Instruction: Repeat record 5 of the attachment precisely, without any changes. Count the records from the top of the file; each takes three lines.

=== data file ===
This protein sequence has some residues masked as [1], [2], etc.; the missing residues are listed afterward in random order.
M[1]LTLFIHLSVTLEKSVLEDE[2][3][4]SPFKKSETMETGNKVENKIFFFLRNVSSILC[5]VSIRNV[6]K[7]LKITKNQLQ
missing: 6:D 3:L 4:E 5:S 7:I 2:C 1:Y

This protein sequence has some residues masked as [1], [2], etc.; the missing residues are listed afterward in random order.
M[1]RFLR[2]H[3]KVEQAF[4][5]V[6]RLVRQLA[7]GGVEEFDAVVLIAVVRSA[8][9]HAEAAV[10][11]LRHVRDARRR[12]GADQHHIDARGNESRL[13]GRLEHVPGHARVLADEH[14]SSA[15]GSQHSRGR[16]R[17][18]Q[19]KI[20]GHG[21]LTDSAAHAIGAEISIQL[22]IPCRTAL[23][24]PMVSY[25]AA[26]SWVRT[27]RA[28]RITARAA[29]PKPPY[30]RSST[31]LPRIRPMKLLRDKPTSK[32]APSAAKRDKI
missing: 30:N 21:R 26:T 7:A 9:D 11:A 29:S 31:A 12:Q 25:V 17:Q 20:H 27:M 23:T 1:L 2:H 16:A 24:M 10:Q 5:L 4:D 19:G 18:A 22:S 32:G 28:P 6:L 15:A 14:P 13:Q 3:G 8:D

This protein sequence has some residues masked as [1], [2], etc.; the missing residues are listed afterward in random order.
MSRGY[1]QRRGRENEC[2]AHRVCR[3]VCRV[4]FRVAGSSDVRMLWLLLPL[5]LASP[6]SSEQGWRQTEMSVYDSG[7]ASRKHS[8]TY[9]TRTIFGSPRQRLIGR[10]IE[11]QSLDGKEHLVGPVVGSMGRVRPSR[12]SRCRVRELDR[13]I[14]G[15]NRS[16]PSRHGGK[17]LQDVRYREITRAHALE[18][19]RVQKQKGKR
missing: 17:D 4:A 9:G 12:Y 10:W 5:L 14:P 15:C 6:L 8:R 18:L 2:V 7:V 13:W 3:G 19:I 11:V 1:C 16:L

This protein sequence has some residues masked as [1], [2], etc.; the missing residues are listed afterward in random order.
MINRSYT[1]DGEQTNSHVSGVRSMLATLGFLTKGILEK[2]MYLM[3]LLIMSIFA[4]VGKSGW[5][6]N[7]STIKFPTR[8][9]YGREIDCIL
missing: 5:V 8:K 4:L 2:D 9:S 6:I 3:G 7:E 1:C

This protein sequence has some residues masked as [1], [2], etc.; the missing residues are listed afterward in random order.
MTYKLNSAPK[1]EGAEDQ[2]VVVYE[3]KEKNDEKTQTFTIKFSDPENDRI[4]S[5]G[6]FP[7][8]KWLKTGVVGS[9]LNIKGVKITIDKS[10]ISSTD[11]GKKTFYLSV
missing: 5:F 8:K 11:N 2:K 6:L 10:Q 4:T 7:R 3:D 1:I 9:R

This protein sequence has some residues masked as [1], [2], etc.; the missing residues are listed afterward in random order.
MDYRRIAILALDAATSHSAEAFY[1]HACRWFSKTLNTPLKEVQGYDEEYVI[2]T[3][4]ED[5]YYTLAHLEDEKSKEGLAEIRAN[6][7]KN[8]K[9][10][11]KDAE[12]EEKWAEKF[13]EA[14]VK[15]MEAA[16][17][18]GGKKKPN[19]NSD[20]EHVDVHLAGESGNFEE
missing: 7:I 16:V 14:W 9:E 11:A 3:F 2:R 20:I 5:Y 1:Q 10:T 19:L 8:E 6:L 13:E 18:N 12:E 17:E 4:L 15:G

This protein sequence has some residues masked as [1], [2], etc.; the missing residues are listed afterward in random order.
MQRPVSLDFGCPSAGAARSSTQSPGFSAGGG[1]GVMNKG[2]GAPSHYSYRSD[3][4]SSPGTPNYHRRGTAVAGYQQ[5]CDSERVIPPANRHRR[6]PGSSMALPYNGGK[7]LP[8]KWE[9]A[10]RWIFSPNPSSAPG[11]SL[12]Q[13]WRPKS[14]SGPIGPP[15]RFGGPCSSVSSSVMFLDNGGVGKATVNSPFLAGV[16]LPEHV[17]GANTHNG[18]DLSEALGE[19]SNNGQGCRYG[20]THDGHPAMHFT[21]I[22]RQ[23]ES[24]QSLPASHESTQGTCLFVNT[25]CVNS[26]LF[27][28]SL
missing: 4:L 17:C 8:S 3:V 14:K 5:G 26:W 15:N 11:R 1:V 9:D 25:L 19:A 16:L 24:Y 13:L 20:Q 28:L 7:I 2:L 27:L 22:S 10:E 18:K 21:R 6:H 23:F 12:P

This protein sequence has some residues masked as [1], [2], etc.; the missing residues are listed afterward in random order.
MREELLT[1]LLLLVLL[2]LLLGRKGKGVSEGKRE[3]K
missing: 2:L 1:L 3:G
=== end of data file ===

This protein sequence has some residues masked as [1], [2], etc.; the missing residues are listed afterward in random order.
MTYKLNSAPK[1]EGAEDQ[2]VVVYE[3]KEKNDEKTQTFTIKFSDPENDRI[4]S[5]G[6]FP[7][8]KWLKTGVVGS[9]LNIKGVKITIDKS[10]ISSTD[11]GKKTFYLSV
missing: 5:F 8:K 11:N 2:K 6:L 10:Q 4:T 7:R 3:D 1:I 9:R